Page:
Doctrine of Revocation: Estate planning and the Rules to Spousal Inheritance Post-divorce in New York

At the turn of the 21st century, divorce or annulment of a marriage did not automatically revoke any revocable disposition or appointment of property from an ex-spouse at time of a decedent’s death in New York.  Since 2008, with the amendment of the. Existing Estates, Powers and Trusts Law, EPTL 5-1.4, estate law rules to divorce or annulment revocation of inheritance applies to any revocable disposition or appointment of property assigned a former Spouse as a designated beneficiary. New York Law EPTL 5-1.4 revokes any nomination of an ex-spouse as trust fiduciary, executor, agent, guardian, representative, trustee, or attorney-in-fact. Under the prior divorce and annulment revocation rule, the legal termination of a marriage agreement did not automatically revoke an ex-spouse’s power of attorney, or most revocable dispositions (“testamentary substitutes”), including joint tenancies (i.e. joint banking accounts), lifetime revocable trusts, or insurance policies (IN RE: The Estate of Joseph SUGG, Deceased. No. 2013–5055/B, Decided: June 29, 2015).

Amend, Restate or Execute a New Will?

When a couple divorces, changes to a will must be effectuated to an estate. Amendment, restatement, or execution of a new will is required under current New York estate law. Estate planning documents can be changed with the assistance of a licensed attorney experienced in matters of trust document modification and probate litigation. A client undergoing divorce is advised to review existing estate planning documentation at the commencement of a divorce, and at time of finalization. Estate law rules to entitlements provide that a soon to become ex-spouse will automatically lose named beneficiary status in a will or revocable trust. In matters where there is a judicial separation, annulment or final decree of divorce in process, revocation occurs only at the end of those proceedings, regardless of couple or court determined outcome.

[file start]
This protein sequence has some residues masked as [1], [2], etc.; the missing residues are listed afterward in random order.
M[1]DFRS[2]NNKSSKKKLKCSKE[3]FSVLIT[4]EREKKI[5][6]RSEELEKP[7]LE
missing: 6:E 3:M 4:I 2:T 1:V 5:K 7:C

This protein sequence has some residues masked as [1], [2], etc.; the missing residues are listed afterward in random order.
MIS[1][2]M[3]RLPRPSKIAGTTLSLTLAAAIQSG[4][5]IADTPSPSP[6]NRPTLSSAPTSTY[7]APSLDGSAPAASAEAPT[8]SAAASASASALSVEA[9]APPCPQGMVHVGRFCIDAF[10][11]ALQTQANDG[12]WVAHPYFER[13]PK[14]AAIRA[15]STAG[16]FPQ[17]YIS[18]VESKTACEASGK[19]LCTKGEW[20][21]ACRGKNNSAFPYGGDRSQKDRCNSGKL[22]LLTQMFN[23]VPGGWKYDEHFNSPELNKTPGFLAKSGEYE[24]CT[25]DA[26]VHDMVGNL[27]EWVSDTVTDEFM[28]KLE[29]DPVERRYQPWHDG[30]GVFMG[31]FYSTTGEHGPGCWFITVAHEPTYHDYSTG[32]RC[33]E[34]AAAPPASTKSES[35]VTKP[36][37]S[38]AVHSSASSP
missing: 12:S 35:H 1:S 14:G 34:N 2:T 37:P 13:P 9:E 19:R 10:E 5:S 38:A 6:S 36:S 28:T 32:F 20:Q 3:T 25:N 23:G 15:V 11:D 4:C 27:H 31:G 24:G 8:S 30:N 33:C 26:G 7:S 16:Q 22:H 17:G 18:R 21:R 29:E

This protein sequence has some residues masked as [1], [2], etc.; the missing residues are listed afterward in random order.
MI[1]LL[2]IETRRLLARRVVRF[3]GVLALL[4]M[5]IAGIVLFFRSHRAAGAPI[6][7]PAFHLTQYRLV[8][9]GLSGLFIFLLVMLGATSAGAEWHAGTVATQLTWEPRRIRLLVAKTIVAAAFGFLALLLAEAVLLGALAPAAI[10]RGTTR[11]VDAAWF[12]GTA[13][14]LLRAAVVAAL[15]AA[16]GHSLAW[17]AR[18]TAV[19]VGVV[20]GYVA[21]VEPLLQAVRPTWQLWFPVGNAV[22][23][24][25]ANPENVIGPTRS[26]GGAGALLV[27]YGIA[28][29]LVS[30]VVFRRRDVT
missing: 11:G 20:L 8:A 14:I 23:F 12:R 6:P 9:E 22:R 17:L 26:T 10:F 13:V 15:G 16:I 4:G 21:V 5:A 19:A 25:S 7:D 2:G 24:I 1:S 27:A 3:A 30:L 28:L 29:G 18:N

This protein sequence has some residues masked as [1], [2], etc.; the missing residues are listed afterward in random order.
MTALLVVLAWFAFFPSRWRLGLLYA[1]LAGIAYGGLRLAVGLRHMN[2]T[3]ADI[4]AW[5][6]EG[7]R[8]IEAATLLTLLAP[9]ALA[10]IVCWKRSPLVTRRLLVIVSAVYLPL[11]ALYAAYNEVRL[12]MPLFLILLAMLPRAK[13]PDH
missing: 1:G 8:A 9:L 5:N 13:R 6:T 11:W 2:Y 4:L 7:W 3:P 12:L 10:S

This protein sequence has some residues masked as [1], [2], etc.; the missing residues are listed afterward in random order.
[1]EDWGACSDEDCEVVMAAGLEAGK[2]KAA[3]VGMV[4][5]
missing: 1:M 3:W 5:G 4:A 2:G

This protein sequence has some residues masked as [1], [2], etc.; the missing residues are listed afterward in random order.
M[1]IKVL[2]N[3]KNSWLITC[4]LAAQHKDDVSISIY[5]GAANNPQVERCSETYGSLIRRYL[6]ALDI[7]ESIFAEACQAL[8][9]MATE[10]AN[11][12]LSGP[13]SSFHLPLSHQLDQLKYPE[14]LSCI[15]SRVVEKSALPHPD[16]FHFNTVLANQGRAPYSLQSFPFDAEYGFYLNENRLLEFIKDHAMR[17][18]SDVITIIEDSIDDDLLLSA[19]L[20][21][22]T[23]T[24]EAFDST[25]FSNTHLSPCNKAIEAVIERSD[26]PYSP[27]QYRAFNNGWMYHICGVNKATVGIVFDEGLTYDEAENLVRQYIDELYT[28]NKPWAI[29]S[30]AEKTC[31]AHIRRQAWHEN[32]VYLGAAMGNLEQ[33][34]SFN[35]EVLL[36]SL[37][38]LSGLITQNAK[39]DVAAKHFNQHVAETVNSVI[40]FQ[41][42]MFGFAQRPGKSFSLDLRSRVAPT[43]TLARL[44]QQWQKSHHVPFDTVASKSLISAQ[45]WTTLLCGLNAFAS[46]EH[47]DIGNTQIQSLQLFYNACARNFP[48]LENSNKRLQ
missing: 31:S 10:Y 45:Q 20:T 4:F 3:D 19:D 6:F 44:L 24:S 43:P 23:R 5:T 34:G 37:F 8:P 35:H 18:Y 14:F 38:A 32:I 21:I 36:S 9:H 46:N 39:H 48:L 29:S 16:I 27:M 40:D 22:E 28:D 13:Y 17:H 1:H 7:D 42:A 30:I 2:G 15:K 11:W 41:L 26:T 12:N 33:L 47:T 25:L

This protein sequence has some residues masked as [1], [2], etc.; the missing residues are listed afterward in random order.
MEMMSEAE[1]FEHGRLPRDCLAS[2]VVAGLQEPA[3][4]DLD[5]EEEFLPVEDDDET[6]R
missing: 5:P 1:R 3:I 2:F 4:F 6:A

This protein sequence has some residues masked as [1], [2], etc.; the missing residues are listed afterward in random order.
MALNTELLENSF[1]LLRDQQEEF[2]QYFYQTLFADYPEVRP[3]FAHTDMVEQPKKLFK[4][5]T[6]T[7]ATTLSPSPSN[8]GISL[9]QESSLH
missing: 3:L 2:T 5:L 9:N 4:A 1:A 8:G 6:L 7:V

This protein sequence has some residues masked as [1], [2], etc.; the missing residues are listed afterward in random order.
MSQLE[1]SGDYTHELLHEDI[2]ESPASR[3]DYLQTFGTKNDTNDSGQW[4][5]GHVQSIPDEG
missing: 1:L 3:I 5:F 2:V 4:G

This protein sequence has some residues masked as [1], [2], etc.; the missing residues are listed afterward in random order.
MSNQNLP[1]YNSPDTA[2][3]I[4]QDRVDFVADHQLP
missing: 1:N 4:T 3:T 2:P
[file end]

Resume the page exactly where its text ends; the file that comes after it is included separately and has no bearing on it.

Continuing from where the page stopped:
Entitlement or Exception?

In a case where a will has been changed, a surviving spouse retains the right to Elective Share during the pendency of the divorce proceeding. Where there is no will, rules of intestacy apply to proportional distribution of estate assets. Surviving spouses are not disqualified from a decedent’s assets under rules of intestacy at the time a divorce proceeding begins. Intestate succession of assets to a spouse will cease, however, immediately at the time a divorce is finalized. A former spouse’s entitlements to benefits are not automatically revoked as result of a divorce. Assets distributed from a trust previously commingled with marital assets while a couple was married are common focus of probate litigation where pre-nuptial agreement exists. Enforceability of revocation may also be affected by rules of the jurisdiction where an ex-spouse or their children reside.

Contact an Estate Law Attorney

Divorce is a complex legal matter that can result in revocation of a former spouse’s rights to valuable trust assets. A licensed attorney specializing in estate law can advise a client if a new will must be executed, or if an amendment or restatement of trust documentation is an adequate modification to ensure equitable distribution of marital assets post-divorce. Ettinger Law Firm is a licensed attorney practice providing estate planning and probate litigation services. Contact Ettinger Law Firm in New York for consultation about a divorce-related estate law matter.

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